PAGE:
"Federal regulations have no less pre-emptive effect than federal statutes." Fidelity Federal Savings & Loan Association v. De La Cuesta, 458 U.S. 141, 151, 102 S.Ct. 3014, 3022, 73 L.Ed.2d 664 (1982) (Supreme Court found pre-emption where the preamble accompanying the regulations unequivocally expressed intent to pre-empt conflicting state law). Accord, United States v. Jones, 707 F.2d 1334, 1336-37 (11th Cir.1983)
Pursuant to Section 361 of the Act, 42 U.S.C.A. Sec. 264 (1982), and under authority delegated to him, 21 C.F.R. Sec. 5.10, the Commissioner of Food and Drugs is authorized to promulgate regulations. When an administrator promulgates regulations intended to pre-empt state law, the court will not disturb his efforts unless he has exceeded his statutory authority or acted arbitrarily. In examining pre-emption regulations, the court must ask whether the administrator intended to pre-empt state law, and if so, whether that action is within the scope of the administrator's delegated authority. Fidelity Federal Savings & Loan Association v. De La Cuesta, 458 U.S. at 151, 102 S.Ct. at 3022, 73 L.Ed.2d 664. In this case, there is no contention that the regulations promulgated pursuant to the Act exceed statutory authority. It does not appear to the Court that the regulations extend beyond the authority granted by Congress
The regulations prescribe rules as to consent of a prospective donor, medical supervision of the procedure, suitability of donors, method of collection, requirements of the plasmapheresis procedure, immunization of donors, testing for hepatitis, processing of the blood, pooling, inspection, labeling, manufacturing responsibility, records, reporting of fatal donor reactions, modification of source plasma, alternate procedures, and products stored or shipped at unacceptable temperatures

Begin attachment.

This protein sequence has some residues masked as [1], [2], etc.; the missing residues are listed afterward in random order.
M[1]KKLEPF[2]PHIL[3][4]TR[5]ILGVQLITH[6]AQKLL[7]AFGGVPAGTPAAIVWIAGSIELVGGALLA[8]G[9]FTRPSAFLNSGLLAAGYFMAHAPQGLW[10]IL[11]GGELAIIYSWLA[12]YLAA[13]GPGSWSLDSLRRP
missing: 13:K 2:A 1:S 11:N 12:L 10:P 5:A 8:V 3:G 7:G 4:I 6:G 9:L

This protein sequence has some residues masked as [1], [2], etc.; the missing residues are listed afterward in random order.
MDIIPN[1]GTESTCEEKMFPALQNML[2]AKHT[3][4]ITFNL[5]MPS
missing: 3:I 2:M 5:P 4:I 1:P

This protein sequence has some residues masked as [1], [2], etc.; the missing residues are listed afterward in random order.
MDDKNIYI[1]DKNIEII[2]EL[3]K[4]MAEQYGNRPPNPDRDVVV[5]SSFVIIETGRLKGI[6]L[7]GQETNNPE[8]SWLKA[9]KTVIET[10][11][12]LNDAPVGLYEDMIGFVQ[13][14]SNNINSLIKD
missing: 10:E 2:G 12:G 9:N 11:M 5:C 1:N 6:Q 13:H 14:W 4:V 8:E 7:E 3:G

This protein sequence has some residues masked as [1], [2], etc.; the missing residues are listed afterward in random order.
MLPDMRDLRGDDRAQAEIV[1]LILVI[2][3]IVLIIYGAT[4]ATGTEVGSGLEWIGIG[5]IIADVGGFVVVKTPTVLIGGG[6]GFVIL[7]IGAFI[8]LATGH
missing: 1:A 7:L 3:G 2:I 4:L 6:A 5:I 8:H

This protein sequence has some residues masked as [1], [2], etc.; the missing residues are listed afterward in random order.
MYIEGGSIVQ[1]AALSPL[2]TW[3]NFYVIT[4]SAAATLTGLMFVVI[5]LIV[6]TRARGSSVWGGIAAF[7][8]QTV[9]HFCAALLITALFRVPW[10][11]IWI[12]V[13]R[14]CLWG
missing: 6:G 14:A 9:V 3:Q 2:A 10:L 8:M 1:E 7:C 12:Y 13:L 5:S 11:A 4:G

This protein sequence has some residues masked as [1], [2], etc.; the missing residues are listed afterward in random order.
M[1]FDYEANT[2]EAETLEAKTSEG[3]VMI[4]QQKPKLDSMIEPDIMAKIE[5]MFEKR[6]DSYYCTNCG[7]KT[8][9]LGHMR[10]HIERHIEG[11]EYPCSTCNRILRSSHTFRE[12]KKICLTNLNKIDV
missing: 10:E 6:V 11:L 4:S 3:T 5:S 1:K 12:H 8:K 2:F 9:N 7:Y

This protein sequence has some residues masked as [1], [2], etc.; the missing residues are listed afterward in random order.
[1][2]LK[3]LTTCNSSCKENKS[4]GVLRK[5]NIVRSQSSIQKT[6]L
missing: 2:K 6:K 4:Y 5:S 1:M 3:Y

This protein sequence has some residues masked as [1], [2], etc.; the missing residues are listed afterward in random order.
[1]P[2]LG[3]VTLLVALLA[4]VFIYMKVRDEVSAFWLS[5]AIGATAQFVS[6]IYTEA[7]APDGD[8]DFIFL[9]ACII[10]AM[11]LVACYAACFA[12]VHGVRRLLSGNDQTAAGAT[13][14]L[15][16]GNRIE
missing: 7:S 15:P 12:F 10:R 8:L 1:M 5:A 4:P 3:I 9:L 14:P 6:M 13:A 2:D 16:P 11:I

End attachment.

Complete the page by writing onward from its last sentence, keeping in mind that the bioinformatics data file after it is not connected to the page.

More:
The subjects included within the remaining regulations are establishment standards and inspection, 21 C.F.R. Secs. 600.3-600.22 (1983); licensing, 21 C.F.R. Secs. 601.1-601.33 (1983); good manufacturing practices for blood and blood components, 21 C.F.R. Secs. 606.3-606.170 (1983) (with specific sections relating to personnel, facilities, equipment, supplies and reagents, standard operating procedures, finished product and laboratory controls, labeling, records, and reports); establishment registration and product listing, 21 C.F.R. Secs. 607.3-607.65 (1983); general biological products standards, 21 C.F.R. Secs. 610.1-610.65 (1983) (including standards of potency, hepatitis requirements, dating periods, and labeling standards)
The County scheme adds the following requirements: 1) A person may donate plasma only after obtaining a donor registration card, at a cost of $2.00, valid for six months at a single designated plasma center; 2) a donor registration card is issued only after the donor receives a complete physical exam and a hepatitis test and presents a sworn statement that within the preceding year, he or she has not been treated for chronic or acute alcoholism; 3) the plasma center must keep and forward daily to the Department records of the donors and procedures performed; 4) each donor must undergo a breath analysis prior to donation; 5) the Department shall inspect the plasma center at least once a year, and 6) the plasma center must pay the Department $1.00 for each plasmapheresis procedure performed